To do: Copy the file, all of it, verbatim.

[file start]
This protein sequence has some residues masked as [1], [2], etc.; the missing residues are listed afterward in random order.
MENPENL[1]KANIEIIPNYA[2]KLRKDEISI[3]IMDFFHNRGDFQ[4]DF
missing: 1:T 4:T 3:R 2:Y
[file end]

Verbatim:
This protein sequence has some residues masked as [1], [2], etc.; the missing residues are listed afterward in random order.
MENPENL[1]KANIEIIPNYA[2]KLRKDEISI[3]IMDFFHNRGDFQ[4]DF
missing: 1:T 4:T 3:R 2:Y